On the basis of the time course and shear rate dependence experiments, optimal conditions can be chosen: circulation period of about 2 mins, which was found to be sufficient to achieve maximal surface coverage and maximal mean aggregate size at both high and low shear rates; a choice of 100 sec.sup.-1 as a low shear rate and a 1500 sec.sup.-1 as a high shear rate.
Normal platelets in the citrated whole blood were circulated over ECM for 2 mins. at either high or low shear rate. At both shear rates, platelets adhered and aggregated onto this ECM. The extent of aggregation, however, was significantly higher at the high shear rate. Incubation of whole blood with ECM at high shear rate yielded aggregates which were much larger than those formed under low shear conditions (see FIG. 9 and Table I). The percentage of large aggregates (>40 μm.sup.2) formed at high shear rate was 37.0%.+-.6.54%, as compared to 12.83%.+-.3.25% at the low shear rate. The higher extent of platelet aggregation at the high shear rate was also reflected by the larger mean size of ECM-bound particles (42.26.+-.11.78 μm.sup.2 at high shear rate, as compared to 24.06.+-.2.34 μm.sup.2 at low shear rate), as well as by a higher percentage of surface coverage (see Table I).
Incubation on ECM of citrated whole blood taken from either type III vWD patient or a GT patient resulted in limited platelet adhesion without aggregation at both high and low shear rates (FIGS. 3 and 4, as well as Table I). At both low and high shear rates, surface coverage, as well as the mean size of ECM-bound particles were greatly reduced in both vWD and GT samples, when compared to the corresponding normal control values. Both vWD and GT samples have demonstrated a more pronounced decrease in surface coverage when high shear rate conditions were applied.
Under low shear conditions, platelets in fibrinogen deficient blood exhibited adhesion to ECM without aggregate formation (see FIG. 5 and Table I). In contrast, at high shear rate, both adhesion and aggregation could be observed. The parameters of platelet deposition on ECM obtained from Afibrinogenemic blood under high shear rate conditions were very similar to those observed in control samples at low shear rate (see Table I). These findings are in agreement with previous reports showing that platelet aggregation can occur in the absence of fibrinogen at high, but not at low shear conditions.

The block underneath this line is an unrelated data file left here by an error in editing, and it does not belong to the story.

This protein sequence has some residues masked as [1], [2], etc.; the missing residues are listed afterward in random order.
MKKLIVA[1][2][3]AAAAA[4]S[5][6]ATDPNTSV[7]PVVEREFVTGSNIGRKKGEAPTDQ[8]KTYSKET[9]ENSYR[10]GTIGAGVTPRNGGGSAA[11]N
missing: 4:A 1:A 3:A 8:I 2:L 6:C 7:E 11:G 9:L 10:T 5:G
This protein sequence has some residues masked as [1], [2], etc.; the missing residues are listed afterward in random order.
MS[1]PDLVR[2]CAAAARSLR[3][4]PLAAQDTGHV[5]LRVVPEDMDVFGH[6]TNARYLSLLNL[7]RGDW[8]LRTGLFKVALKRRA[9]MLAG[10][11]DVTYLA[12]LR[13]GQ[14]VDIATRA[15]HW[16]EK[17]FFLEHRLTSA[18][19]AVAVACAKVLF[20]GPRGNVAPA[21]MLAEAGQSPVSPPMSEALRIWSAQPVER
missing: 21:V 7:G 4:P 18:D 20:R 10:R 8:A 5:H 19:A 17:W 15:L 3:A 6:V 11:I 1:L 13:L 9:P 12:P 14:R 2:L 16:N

The potential of the method of the invention to identify hyperactive hemostasis (and prethrombotic state) is demonstrated in FIG. 10. This figure shows an IAS evaluation of normal subjects (middle panel), patients under aspirin therapy (lower panel) and patients before coronary angioplasty (upper panel). As can be seen, there is a clear difference in all parameters between the different panels, suggesting a higher adhesion and aggregation rate in the coronary heart disease patient and a reduced adhesion in the aspirin treated patients.
FIG. 1 is a schematic representation of an apparatus of the invention;
FIGS. 2A-B show a scanning electron microscope (SEM) picture depicting the formation of aggregate adhered to ECM in control blood (magnification:
FIGS. 3A-B show an SEM picture depicting the formation of aggregate adhered to ECM in blood of patients suffering from Glanzmann's Thrombasthenia (magnification: conditions;
FIGS. 4A-B show an SEM picture depicting the formation of aggregate adhered to ECM in blood of patients suffering from von Willebrand's disease (magnification: conditions;
FIGS. 5A-B show an SEM picture depicting the formation of aggregate adhered to ECM in blood of patients suffering from Afibrinogenemia (magnification: I- conditions;
FIGS. 6A-B show an SEM picture depicting the formation of aggregate adhered to ECM in tested blood samples supplied with (A) von Willebrand's blockers (VWFf) and (B) integrin receptor blockers (RGDS) (magnification: vWF.sub.f, -
FIGS. 7A-C show a particle size histogram of representative results, obtained by image analysis, of size of platelet aggregates adhered to ECM of blood from normal subjects (A), subjects suffering from von Villebrand's disease (B) and from subjects having Glanzmann's Thrombasthenia (C);
FIG. 8 shows the surface coverage and the mean aggregate size of platelet particles (either single or aggregated) adhered onto the ECM surface as a function of incubation time under either low (100 sec.sup.-1) or high (1000 sec.sup.-1) shear conditions;
FIG. 9 shows the surface coverage and the mean aggregate size of platelet particles (either single or aggregated) adhered onto the ECM surface as a function of the shear rate; and
FIGS. 10A-C show particle size histograms of platelet particles adhered onto the ECM surface from blood from patients before coronary angioplastic (A), blood from normal subjects (B) and blood from patients under asperin therapy (C).
The present invention concerns a method and an apparatus for determining platelet function in primary hemostasis.
Hemostasis, i.e. the arrest of hemorrhage, is a mechanism which comprises essentially two consecutively functioning mechanisms: "primary hemostasis" is responsible for the immediate arrest of hemorrhage and is caused by the localization and aggregation of circulating platelets on damaged vascular surfaces or exposed tissues and subsequent formation of a thrombus; "secondary hemostasis" is responsible for the long-term arrest of hemorrhage and is caused by a chain of enzymatic reactions resulting eventually in the formation of fibrin.